“Now that Covid is on the way out and people are getting back to clinics, we can see that there are millions of people who are struggling even more. They have been sitting at home for two years and, if they are in their 80s, will have serious issues with walking now.

“You are going to be worried about falling over and potentially going into care. Therefore, the market is really big and needs something. Osteoarthritis is often what causes people to change their gait. But shuffling is dangerous because something will catch you and you will fall.”

Against the fallout of Covid and the potentially permanent changes it has brought to healthcare, GaitSmart benefits in that it reduces physical interaction which may be troublesome to patients.

“There is a lot of touching and physical interaction with physio but with our device, the only time you are close to the patient is to apply the straps, which takes 20 seconds. You can keep your distance, which was very important during Covid, but also older people may be less inclined to want physical interaction generally anyway.”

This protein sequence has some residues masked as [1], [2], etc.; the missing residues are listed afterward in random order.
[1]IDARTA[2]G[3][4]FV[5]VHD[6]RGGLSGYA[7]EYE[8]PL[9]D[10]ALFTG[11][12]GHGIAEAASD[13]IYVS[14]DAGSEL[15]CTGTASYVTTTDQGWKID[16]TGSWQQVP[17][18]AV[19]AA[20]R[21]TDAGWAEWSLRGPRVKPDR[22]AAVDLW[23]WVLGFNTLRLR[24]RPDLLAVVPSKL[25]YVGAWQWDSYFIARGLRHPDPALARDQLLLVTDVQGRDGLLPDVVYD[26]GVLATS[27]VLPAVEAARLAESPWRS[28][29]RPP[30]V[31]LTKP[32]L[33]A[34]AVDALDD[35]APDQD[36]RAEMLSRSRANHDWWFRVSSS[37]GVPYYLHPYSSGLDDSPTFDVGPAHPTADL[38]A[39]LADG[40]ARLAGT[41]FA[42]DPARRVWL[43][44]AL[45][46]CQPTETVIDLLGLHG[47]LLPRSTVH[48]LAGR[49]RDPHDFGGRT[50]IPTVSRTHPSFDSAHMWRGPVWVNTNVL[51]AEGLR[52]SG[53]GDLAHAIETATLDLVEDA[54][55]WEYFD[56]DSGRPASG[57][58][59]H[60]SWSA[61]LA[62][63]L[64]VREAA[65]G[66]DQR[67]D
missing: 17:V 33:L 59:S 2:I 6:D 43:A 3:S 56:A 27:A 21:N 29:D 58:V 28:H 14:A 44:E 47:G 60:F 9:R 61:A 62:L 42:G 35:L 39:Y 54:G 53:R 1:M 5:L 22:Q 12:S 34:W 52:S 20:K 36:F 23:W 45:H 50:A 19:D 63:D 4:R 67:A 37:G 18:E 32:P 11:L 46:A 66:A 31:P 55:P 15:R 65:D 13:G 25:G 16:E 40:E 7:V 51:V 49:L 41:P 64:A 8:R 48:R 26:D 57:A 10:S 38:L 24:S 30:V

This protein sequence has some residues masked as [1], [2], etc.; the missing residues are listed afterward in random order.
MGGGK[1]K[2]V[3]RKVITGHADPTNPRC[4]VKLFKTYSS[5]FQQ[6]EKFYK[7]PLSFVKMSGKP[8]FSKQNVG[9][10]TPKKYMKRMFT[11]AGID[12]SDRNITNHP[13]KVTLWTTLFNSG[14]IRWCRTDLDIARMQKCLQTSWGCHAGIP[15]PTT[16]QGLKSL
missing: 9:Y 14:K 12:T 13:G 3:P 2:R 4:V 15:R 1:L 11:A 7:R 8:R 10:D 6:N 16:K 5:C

Diana likens her journey to establish GaitSmart as a continuous search for “a portfolio of answers”.

“We have to test everything that we design via a proper cohort. We’ve had to learn to work with clinical people in the UK and worldwide. We have to go out, find these people, put programmes together, collect data and make sure it’s published.

“But you can only really start that once you have a product because you can’t do any trials without it, so you have to do a lot of work. The trials then raise more questions, then more again, which you have to answer. You need to keep answering questions.”

The hard yards are now paying off, however, for patients with mobility issues, as well as Diana’s company.

The National Institute for Health and Care Excellence (NICE) issued a Medtech Innovation Brief (MIB) on GaitSmart, outlining its benefits.

It highlighted that the technology gives patients ownership of their healthcare and empowers them to make beneficial changes.

One area of further development for GaitSmart is to broaden the settings in which it is used beyond its staple of outpatient clinics.

“We are using our information and the support of NICE to get this to as many people as possible,” Diana says.